Indian Millet (Achnatherum hymenoides)

Perennial
O. cuspidata. O. membranacea. Stipa hymenoides. S. membranacea.
Common Name Latin Name Plant Family
Indian Millet
Achnatherum hymenoides
Gramineae

None known

  • Medicinal Use

    None known

  • Edible Use

    Seed – raw, cooked or ground into a meal and used in making bread etc, gruel and as a thickener in soups[2, 46, 85, 106, 183]. The seed is rather small but when fully ripe it falls readily from the plant and is fairly easy to harvest[183]. Another report says that the seed is rather large[183], but this has not been our experience[K]. The seeds were parched over the flames of a fire in order to remove the hairs[213]. A pleasant taste and very nutritious[85, 183], it contains about 6% sugars and 20% starch[213]. Before corn was introduced to the area, this seed was at one time a staple food for some native North American Indian tribes[213].

  • Cautionary Notes

    None known

Cultivation & Habitat

Seed – sow spring in situ[200]. We have had better results from sowing the seed in a greenhouse. Only just cover the seed and it should germinate freely within 2 weeks. Prick out the seedlings into individual pots when they are large enough to handle and plant them out in early summer[K]. Division in spring. Very easy, larger divisions can be planted out direct into their permanent positions. We have found that it is better to pot up the smaller divisions and grow them on in light shade in a cold frame until they are well established before planting them out in late spring or early summer.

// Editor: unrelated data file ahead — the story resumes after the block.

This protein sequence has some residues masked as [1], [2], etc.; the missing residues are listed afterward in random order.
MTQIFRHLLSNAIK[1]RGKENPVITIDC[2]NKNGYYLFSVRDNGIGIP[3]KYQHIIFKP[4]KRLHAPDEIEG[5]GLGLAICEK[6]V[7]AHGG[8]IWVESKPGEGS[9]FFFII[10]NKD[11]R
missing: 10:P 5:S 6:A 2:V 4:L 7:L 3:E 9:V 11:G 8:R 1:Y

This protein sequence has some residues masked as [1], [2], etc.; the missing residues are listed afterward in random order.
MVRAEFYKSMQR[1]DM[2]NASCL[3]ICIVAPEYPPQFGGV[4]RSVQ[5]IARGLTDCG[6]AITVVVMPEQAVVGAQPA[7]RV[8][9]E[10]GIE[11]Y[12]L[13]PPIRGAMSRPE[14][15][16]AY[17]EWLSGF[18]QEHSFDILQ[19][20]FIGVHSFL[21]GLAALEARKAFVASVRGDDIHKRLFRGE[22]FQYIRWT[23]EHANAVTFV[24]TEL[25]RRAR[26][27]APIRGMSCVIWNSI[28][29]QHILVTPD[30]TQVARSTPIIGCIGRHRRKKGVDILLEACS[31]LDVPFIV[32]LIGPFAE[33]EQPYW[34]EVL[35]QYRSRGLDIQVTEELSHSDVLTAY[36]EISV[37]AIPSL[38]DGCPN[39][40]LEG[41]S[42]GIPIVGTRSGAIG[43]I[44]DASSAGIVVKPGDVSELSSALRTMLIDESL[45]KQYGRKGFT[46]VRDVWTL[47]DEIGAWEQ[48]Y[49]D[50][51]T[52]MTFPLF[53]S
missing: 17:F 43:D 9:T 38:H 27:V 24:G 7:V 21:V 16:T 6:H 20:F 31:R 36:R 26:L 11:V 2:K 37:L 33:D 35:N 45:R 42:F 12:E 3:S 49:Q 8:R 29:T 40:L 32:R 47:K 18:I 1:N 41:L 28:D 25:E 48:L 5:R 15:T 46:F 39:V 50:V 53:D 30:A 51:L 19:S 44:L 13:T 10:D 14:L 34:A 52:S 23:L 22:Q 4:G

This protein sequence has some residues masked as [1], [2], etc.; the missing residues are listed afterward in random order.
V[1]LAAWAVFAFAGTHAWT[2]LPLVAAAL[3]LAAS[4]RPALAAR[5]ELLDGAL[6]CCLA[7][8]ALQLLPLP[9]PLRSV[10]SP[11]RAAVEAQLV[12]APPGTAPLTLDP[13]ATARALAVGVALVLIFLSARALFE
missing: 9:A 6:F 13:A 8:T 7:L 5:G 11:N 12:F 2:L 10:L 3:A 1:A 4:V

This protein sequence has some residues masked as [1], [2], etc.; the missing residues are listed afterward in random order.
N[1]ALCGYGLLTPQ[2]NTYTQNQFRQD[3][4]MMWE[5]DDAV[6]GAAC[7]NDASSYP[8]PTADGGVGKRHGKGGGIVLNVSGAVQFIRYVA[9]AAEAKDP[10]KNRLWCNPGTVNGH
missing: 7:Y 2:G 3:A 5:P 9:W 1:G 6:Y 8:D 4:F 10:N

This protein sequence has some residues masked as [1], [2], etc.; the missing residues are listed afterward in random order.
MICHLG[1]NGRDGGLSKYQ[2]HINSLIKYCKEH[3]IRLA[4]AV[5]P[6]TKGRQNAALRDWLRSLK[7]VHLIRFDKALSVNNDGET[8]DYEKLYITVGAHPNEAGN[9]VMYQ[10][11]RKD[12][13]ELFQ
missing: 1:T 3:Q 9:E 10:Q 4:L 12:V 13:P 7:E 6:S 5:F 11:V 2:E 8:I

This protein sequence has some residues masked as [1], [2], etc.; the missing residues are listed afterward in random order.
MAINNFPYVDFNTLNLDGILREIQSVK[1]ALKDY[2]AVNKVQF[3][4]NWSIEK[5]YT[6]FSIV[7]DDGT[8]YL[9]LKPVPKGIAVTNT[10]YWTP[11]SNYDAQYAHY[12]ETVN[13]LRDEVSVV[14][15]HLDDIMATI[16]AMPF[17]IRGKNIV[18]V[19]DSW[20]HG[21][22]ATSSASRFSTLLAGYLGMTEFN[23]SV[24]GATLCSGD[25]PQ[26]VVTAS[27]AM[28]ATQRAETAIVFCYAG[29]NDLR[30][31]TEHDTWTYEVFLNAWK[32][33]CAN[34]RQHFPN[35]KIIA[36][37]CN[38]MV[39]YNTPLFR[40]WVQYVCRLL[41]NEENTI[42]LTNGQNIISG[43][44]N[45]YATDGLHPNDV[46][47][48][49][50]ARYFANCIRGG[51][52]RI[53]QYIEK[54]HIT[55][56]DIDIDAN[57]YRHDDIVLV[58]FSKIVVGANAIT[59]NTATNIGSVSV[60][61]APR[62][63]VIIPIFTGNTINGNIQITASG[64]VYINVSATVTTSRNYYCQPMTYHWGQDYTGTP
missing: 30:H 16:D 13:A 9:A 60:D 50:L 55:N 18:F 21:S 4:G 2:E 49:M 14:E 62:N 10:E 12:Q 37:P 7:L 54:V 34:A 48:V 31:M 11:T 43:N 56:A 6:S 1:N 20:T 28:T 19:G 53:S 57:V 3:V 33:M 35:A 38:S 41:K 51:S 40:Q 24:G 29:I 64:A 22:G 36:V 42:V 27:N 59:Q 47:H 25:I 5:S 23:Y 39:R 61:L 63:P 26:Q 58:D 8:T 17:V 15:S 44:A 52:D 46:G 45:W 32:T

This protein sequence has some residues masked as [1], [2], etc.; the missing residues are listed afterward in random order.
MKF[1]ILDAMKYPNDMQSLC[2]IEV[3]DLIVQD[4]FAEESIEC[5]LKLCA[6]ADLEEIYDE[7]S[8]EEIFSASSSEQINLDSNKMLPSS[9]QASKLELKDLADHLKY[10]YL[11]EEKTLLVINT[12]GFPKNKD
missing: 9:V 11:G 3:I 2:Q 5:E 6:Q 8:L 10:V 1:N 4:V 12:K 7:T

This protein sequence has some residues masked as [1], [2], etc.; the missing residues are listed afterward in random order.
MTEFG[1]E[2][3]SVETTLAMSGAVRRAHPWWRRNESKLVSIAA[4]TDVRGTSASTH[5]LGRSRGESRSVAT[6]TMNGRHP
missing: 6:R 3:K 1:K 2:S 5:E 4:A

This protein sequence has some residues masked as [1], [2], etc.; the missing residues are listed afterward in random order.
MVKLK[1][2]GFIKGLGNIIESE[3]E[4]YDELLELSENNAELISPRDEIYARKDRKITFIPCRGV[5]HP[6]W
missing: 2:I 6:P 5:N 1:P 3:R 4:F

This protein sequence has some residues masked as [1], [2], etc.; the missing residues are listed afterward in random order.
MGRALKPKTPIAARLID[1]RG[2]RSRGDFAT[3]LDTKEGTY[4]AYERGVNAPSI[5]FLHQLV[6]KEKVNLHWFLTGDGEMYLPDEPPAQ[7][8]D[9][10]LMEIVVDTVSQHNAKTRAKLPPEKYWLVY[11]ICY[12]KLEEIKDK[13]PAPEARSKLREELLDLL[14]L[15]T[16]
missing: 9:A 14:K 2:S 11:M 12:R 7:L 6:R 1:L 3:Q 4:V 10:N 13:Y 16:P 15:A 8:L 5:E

Succeeds in any moderately fertile moisture retentive soil in full sun[200]. This species is unlikely to tolerate temperatures lower than about -5¡c, and so will only be suitable for the milder areas of the country[213]. Currently (1992) being tested for its potential as a perennial cereal for sandy soils in dry regions[183].
Western N. America – British Columbia to Manitoba, south to Texas, California and Mexico.

Become ungovernable, break the chains of the matrix; grow and forage your own food and medicine.

*None of the information on this website qualifies as professional medical advice. Take only what resonates with your heart and use your own personal responsibility for what’s best for you. For more information [brackets] [000], see bibliography.